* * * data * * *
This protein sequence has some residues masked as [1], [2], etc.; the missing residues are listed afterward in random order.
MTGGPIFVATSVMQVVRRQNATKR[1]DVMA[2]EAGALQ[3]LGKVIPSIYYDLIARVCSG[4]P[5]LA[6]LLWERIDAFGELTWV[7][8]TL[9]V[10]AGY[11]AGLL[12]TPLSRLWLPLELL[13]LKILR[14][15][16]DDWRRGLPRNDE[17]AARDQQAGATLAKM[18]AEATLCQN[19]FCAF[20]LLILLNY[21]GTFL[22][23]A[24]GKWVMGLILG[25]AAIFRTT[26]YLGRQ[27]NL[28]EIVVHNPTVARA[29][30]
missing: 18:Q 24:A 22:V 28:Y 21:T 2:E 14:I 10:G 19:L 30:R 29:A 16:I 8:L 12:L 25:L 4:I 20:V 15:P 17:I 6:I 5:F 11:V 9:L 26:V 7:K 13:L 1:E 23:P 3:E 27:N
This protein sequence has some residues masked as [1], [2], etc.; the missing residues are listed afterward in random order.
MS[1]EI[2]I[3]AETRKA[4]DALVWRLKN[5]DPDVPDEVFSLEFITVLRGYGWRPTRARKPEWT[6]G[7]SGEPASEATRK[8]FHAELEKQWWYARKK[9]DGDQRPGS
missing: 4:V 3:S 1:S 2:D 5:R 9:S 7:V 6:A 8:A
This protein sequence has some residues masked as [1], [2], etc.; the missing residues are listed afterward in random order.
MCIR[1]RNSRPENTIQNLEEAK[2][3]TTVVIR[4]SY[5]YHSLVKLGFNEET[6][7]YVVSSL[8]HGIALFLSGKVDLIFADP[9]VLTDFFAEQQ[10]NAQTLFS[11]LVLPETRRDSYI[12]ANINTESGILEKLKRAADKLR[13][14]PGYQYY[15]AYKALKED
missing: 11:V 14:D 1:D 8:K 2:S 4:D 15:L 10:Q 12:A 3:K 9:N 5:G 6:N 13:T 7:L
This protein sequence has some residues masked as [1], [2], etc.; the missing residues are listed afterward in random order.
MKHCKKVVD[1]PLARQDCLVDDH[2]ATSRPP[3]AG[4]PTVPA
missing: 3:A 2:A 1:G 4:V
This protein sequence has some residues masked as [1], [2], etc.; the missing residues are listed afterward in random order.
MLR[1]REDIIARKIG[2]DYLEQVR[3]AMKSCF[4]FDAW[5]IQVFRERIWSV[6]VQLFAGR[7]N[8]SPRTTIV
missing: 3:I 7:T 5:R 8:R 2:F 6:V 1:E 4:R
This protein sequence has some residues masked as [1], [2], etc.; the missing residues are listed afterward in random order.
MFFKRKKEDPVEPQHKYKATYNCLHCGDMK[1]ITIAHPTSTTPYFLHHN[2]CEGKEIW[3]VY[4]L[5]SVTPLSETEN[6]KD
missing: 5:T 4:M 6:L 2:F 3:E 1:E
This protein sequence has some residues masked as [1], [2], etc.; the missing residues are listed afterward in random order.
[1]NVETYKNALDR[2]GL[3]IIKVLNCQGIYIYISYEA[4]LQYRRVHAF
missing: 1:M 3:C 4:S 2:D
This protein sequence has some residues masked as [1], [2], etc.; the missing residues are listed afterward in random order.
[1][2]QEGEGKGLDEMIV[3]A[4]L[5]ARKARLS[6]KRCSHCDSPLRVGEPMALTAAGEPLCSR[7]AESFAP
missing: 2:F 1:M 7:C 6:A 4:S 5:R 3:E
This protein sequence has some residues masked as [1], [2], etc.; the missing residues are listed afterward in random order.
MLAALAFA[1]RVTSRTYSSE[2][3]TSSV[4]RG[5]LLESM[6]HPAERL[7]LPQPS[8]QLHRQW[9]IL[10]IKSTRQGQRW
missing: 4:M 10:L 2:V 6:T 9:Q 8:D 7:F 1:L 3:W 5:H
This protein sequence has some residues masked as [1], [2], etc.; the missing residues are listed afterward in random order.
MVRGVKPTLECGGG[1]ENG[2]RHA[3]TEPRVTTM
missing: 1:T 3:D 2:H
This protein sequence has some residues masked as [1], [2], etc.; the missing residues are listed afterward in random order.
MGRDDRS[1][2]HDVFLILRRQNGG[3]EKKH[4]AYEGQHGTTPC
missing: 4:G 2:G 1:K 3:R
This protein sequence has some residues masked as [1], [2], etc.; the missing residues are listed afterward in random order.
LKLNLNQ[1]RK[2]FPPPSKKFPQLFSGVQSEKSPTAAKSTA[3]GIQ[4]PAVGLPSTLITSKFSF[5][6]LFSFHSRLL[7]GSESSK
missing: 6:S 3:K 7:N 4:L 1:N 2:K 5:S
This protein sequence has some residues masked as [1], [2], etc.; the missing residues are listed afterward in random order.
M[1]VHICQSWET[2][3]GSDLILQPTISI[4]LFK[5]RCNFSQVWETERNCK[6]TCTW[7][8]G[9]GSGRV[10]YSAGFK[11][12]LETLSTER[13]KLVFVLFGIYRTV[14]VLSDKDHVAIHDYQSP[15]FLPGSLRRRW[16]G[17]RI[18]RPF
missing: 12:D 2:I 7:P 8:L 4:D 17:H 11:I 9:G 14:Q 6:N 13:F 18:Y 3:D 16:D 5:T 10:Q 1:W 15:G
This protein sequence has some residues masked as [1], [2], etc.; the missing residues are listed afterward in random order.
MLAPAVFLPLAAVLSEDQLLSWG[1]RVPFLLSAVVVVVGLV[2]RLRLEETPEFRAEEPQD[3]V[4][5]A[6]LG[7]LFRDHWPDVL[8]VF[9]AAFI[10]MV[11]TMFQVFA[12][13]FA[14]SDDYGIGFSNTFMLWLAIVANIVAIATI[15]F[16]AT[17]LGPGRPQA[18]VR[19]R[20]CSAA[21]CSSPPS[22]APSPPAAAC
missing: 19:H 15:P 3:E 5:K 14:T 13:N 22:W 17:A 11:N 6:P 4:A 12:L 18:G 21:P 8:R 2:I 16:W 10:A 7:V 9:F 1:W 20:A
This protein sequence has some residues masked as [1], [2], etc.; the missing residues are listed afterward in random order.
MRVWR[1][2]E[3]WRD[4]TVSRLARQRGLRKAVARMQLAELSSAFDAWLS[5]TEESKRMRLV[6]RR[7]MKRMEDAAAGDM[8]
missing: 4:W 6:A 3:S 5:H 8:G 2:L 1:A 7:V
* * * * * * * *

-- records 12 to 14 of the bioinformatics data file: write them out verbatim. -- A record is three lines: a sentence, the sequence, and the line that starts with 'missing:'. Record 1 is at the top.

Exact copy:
This protein sequence has some residues masked as [1], [2], etc.; the missing residues are listed afterward in random order.
LKLNLNQ[1]RK[2]FPPPSKKFPQLFSGVQSEKSPTAAKSTA[3]GIQ[4]PAVGLPSTLITSKFSF[5][6]LFSFHSRLL[7]GSESSK
missing: 6:S 3:K 7:N 4:L 1:N 2:K 5:S
This protein sequence has some residues masked as [1], [2], etc.; the missing residues are listed afterward in random order.
M[1]VHICQSWET[2][3]GSDLILQPTISI[4]LFK[5]RCNFSQVWETERNCK[6]TCTW[7][8]G[9]GSGRV[10]YSAGFK[11][12]LETLSTER[13]KLVFVLFGIYRTV[14]VLSDKDHVAIHDYQSP[15]FLPGSLRRRW[16]G[17]RI[18]RPF
missing: 12:D 2:I 7:P 8:L 4:D 17:H 11:I 9:G 14:Q 6:N 13:F 18:Y 3:D 16:D 5:T 10:Q 1:W 15:G
This protein sequence has some residues masked as [1], [2], etc.; the missing residues are listed afterward in random order.
MLAPAVFLPLAAVLSEDQLLSWG[1]RVPFLLSAVVVVVGLV[2]RLRLEETPEFRAEEPQD[3]V[4][5]A[6]LG[7]LFRDHWPDVL[8]VF[9]AAFI[10]MV[11]TMFQVFA[12][13]FA[14]SDDYGIGFSNTFMLWLAIVANIVAIATI[15]F[16]AT[17]LGPGRPQA[18]VR[19]R[20]CSAA[21]CSSPPS[22]APSPPAAAC
missing: 19:H 15:P 3:E 5:K 14:T 13:N 22:W 17:A 11:N 6:P 4:A 12:L 18:G 21:P 8:R 2:I 16:W 10:A 7:V 9:F 1:W 20:A